#### Overview of this book

Choosing the right data structure is pivotal to optimizing the performance and scalability of applications. This new edition of Hands-On Data Structures and Algorithms with Python will expand your understanding of key structures, including stacks, queues, and lists, and also show you how to apply priority queues and heaps in applications. You’ll learn how to analyze and compare Python algorithms, and understand which algorithms should be used for a problem based on running time and computational complexity. You will also become confident organizing your code in a manageable, consistent, and scalable way, which will boost your productivity as a Python developer. By the end of this Python book, you’ll be able to manipulate the most important data structures and algorithms to more efficiently store, organize, and access data in your applications.
Preface
Free Chapter
Python Data Types and Structures
Introduction to Algorithm Design
Algorithm Design Techniques and Strategies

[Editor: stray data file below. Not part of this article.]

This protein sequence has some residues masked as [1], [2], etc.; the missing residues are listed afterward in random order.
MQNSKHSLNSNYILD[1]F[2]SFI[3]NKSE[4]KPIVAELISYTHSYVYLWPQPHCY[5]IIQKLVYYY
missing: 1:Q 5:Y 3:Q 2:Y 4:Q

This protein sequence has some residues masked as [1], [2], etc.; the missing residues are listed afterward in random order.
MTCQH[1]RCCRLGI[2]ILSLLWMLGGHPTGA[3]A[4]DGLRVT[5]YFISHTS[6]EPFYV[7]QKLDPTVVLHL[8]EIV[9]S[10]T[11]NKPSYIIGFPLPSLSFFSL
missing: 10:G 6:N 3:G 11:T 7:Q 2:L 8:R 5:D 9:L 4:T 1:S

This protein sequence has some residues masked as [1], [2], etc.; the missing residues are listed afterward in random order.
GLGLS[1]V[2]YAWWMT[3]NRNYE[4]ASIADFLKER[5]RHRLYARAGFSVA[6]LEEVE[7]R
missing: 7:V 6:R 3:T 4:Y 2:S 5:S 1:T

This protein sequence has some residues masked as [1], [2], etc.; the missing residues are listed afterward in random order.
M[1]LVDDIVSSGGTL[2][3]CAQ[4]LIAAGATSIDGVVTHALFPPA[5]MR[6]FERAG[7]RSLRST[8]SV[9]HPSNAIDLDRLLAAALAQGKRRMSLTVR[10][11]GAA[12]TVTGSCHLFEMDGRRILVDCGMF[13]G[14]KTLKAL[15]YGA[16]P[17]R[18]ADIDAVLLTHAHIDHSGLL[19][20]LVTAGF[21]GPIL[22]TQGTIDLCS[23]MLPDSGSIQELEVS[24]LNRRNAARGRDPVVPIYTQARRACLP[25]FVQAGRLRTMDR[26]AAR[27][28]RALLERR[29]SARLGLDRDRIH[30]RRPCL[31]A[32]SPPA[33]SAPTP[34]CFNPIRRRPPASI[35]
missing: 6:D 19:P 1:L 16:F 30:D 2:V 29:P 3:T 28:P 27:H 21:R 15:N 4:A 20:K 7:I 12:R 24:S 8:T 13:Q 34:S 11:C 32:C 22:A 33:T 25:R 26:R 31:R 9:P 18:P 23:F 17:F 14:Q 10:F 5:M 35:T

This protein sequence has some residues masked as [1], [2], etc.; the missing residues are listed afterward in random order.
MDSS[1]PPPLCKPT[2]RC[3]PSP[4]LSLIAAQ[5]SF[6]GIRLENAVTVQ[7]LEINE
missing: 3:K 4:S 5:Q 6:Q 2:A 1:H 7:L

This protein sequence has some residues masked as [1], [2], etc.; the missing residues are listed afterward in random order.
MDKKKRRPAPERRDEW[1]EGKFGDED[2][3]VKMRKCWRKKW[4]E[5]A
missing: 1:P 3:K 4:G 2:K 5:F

Stacks and Queues
Trees
Heaps and Priority Queues
Hash Tables
Graphs and Algorithms
Searching
Sorting
Selection Algorithms
String Matching Algorithms
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Index

A linked list (also called a singly linked list) contains a number of nodes in which each node contains data and a pointer that links to the next node. The link of the last node in the list is `None`, which indicates the end of the list. Refer to the following linked list in Figure 4.6, in which a sequence of integers is stored.

Figure 4.6: An example of a singly linked list

Next, we discuss how to create a singly linked list, and how to traverse it.

## Creating and traversing

In order to implement the singly linked list, we can use the node class that we created in the previous section. For example, we create three nodes, `n1`, `n2`, and `n3`, that store three strings:

``````n1 = Node('eggs')
n2 = Node('ham')
n3 = Node('spam')
``````

Next, we link the nodes sequentially to form the linked list. For example, in the following code, node `n1` is pointing to node `n2`, node `n2` is pointing to node `n3`, and node `n3` is the last node, and...